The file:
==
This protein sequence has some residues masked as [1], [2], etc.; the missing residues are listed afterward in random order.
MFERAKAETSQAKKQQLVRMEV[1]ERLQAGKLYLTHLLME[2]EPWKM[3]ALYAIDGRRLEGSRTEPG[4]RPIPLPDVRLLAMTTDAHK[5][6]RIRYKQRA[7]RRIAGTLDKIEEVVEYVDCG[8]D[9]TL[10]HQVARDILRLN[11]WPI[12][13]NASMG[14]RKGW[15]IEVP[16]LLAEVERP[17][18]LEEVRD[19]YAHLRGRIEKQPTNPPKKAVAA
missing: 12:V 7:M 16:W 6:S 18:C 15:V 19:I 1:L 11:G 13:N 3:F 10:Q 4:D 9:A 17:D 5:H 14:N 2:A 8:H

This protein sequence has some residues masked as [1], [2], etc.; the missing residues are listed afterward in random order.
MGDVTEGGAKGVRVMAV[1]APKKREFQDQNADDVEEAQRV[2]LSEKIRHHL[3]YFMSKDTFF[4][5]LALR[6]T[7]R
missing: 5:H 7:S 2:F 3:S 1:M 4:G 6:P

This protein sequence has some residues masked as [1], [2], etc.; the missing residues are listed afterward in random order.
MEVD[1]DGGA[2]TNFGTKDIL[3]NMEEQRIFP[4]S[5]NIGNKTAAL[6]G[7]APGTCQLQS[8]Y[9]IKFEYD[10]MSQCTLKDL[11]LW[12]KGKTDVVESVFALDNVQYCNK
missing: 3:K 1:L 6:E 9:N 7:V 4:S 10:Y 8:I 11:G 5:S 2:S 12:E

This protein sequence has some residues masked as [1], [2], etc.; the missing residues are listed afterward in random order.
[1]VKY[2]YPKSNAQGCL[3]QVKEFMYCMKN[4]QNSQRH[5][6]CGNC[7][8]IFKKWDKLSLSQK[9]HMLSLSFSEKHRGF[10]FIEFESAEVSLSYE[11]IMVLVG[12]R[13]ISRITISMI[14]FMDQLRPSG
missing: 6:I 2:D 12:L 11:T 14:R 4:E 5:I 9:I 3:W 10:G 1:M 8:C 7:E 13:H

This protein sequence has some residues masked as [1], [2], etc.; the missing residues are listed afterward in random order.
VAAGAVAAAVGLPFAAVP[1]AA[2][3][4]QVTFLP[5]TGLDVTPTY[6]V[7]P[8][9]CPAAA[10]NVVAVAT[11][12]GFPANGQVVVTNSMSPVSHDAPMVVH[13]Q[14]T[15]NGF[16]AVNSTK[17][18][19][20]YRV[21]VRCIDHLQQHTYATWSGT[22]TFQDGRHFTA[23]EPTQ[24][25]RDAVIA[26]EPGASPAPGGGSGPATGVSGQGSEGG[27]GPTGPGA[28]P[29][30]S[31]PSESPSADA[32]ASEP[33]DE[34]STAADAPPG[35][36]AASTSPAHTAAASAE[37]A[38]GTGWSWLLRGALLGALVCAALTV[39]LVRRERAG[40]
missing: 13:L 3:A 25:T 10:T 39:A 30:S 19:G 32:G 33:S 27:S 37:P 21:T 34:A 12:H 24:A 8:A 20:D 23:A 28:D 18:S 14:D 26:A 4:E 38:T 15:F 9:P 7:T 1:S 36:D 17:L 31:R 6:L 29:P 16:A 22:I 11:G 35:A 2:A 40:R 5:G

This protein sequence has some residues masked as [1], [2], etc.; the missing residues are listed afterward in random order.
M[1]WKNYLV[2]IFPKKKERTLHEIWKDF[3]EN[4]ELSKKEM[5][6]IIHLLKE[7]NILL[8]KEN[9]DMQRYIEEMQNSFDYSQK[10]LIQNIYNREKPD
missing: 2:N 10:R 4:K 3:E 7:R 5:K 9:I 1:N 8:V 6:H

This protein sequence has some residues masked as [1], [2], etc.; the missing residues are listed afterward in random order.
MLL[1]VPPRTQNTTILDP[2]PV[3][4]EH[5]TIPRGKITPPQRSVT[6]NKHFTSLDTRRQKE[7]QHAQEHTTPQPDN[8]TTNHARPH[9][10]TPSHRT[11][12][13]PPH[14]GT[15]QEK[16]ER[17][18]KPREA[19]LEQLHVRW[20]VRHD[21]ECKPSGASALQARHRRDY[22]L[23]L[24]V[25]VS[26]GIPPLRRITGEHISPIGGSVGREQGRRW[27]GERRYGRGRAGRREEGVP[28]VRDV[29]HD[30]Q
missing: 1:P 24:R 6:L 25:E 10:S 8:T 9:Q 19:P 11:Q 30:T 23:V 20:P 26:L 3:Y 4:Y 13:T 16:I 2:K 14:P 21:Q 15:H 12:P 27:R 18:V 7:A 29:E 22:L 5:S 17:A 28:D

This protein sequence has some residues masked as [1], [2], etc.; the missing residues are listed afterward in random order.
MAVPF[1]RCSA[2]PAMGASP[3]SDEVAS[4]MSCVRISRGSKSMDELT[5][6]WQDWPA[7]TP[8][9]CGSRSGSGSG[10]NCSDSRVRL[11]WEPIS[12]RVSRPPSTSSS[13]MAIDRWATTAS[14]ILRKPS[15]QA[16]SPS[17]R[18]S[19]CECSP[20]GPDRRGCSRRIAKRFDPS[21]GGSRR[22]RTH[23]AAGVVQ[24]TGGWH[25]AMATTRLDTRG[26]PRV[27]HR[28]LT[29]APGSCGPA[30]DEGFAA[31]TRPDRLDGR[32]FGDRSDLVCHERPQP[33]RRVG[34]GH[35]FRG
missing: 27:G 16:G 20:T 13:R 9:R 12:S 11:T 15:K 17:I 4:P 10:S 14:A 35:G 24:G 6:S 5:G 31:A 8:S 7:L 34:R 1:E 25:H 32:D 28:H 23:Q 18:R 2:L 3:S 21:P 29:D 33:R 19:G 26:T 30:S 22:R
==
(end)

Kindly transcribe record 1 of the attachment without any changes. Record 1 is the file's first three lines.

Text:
This protein sequence has some residues masked as [1], [2], etc.; the missing residues are listed afterward in random order.
MFERAKAETSQAKKQQLVRMEV[1]ERLQAGKLYLTHLLME[2]EPWKM[3]ALYAIDGRRLEGSRTEPG[4]RPIPLPDVRLLAMTTDAHK[5][6]RIRYKQRA[7]RRIAGTLDKIEEVVEYVDCG[8]D[9]TL[10]HQVARDILRLN[11]WPI[12][13]NASMG[14]RKGW[15]IEVP[16]LLAEVERP[17][18]LEEVRD[19]YAHLRGRIEKQPTNPPKKAVAA
missing: 12:V 7:M 16:W 6:S 18:C 15:V 19:I 1:L 11:G 13:N 3:F 10:Q 4:D 9:A 17:D 5:H 14:N 2:A 8:H